"Yeah, that's where I met Susan, their mother. I was trying to bounce back from Christine."
"My first wife. We met in San Francisco after the war. Just didn't work out."
"What happened with your second wife?"
"I guess I was just looking for something different."
"Different. I tried to find you, you know."
"It was after the war. I wrote to you at your parents. The letter came back 'addressee unknown'."
"Dad died shortly after I graduated and Mom couldn't stand the memories and moved away."
"I'm sorry to hear that. I was hoping that .... "
"Me, too."
"When did you marry Tom?"
"Your husband."
"Oh, yes. Tom joined the law firm about three years after I started working there. We were married two years after we met."
A waiter interrupted.
Jim looked up annoyed.
The waiter asked if they wanted anything. Jim turned to Julie.
"I'll just have an iced tea. And you?"
"Just a Coke, please."
When the waiter left, there was an awkward silence.
Jim sneaked another look at Julie. It was the same face that he had remembered for so many years. The face that carried him through Viet Nam, the lonely nights on the deck of the ship with nothing but the dark water and the darker sky. The blond hair, now streaked with gray, the deep blue eyes, the curiously asymmetrical smile on a delicately oval face.
Ever so quietly, "A penny for your thoughts?" She leaned close to Jim.
The memories flooded in. How many times had he heard that same question, asked in the same quiet way. How many times had he yearned to hear it once more.
"Nothing special," Jim abruptly replied.
Julie seemed taken aback by that response, she had a quizzical look on her face.
"Do you come to New York often?" Julie said.
"No, this is my first visit in probably five years."
The two sat quietly looking at one another. Time had created a gulf, but the memories were just as fresh as they were then. Time hadn't really changed anything. Jim had dreamt of this moment so many times, so many nights. How he had planned what he would say; how she would respond. How it would be once again.
The waiter came with the two drinks. Jim quickly paid the bill.
"Thank you, you didn't have to do that."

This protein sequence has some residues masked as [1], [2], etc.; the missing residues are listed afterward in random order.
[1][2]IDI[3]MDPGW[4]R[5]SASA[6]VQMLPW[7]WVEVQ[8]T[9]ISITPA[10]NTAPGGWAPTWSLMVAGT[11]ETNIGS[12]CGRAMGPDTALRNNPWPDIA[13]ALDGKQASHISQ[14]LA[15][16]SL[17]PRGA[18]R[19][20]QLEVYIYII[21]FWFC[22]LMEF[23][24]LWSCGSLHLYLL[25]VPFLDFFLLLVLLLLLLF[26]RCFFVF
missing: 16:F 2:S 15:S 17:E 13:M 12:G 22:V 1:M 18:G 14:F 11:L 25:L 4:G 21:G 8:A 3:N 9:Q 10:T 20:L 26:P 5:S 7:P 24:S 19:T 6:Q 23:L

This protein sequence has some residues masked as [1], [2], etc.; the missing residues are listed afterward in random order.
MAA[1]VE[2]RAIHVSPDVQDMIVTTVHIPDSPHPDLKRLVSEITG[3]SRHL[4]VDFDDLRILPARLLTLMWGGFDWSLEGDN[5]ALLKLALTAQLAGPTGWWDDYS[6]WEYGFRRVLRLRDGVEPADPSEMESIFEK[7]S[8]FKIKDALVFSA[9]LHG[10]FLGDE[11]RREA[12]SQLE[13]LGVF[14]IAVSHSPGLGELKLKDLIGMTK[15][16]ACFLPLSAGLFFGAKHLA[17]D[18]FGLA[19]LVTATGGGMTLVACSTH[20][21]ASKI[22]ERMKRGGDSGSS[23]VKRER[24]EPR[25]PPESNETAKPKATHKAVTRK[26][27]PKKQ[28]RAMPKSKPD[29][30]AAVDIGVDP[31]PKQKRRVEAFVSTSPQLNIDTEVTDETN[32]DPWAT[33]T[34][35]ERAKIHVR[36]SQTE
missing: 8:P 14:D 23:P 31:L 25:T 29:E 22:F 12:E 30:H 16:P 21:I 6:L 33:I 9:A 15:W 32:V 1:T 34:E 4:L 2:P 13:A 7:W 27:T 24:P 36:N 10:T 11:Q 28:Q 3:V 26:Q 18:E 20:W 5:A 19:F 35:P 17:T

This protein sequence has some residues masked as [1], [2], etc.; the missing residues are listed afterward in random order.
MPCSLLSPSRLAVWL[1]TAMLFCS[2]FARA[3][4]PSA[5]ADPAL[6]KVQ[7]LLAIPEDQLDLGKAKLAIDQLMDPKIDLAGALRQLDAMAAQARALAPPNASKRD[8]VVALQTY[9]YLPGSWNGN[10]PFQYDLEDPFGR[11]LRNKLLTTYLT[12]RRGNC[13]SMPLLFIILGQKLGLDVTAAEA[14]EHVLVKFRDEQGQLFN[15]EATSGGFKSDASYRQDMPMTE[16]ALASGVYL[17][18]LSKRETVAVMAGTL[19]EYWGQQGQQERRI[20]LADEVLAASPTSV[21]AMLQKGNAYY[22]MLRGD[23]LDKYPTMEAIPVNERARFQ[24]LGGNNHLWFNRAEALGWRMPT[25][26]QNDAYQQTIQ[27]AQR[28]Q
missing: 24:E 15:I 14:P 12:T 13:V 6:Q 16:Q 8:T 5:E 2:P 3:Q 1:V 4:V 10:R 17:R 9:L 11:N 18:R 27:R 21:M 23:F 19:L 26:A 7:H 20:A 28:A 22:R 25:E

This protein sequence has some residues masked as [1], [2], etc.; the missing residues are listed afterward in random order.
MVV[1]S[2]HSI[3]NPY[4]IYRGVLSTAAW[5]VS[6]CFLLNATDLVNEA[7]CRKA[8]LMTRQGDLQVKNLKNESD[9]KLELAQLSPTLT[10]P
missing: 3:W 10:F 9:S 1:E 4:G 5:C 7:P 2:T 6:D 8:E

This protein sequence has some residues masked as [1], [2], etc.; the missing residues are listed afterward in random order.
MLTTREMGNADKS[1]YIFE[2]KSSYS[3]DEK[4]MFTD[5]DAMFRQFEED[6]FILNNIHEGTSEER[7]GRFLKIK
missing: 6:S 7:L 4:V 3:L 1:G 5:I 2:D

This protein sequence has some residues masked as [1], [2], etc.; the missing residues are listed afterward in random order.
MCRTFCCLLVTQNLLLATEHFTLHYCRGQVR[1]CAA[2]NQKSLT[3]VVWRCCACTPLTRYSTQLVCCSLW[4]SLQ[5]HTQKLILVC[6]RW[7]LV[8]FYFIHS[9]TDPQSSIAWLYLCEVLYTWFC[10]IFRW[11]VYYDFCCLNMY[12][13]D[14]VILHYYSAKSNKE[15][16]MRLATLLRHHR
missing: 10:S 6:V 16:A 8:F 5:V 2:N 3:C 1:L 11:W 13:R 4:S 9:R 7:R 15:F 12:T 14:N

"That's O.K.," said Jim.
He hesitated. "Julie, I've thought about you often."
"I've thought about you, too."
"I tried to understand why we ... "
"Jim, that was a long time ago," interrupted Julie, quickly. "We were different people."
In anguish, Jim continued, the words flowed with a life of their own.
"It didn't go away. I tried to make it go away. I have thought over and over how to say it again. How many nights have I lain awake wondering where you were, what you were doing, how you were, whether you were happy."
"I'm sorry, but it was for the best."
"The best?" Jim's throat was dry, he tried to swallow. He fidgeted with his glass of Coke.
Julie looked into Jim's eyes. He stared back -- trying to see a reason, a reason why it had to be.
Silence. Awkwardness. Her face unbending. A hardness.
"Jim. Here's someone I want you to meet," Julie interjected with a sudden, glowing smile.
Jim turned to see the distinguished, gray-haired man striding quickly toward them on the sidewalk. The man was obviously coming from his office, he looked like an investment banker. Jim rose from his chair as if to greet the interloper.
"Jim, this is my husband, William," said Julie.
"Yes, I met William after Tom died and we were married shortly afterwards."
"Oh, glad to meet you," stumbled Jim. "I'm sorry. I just remembered, I gotta go."
Jim hurriedly gathered up his jacket and swiftly walked down the sidewalk; the Coke left untouched.
Julie watched Jim as he quickly walked away.
"Who was that?" said Bill.
With her back to William, watching Jim's retreating back through glistening eyes, Julie softly replied, "Oh, just someone I knew in college."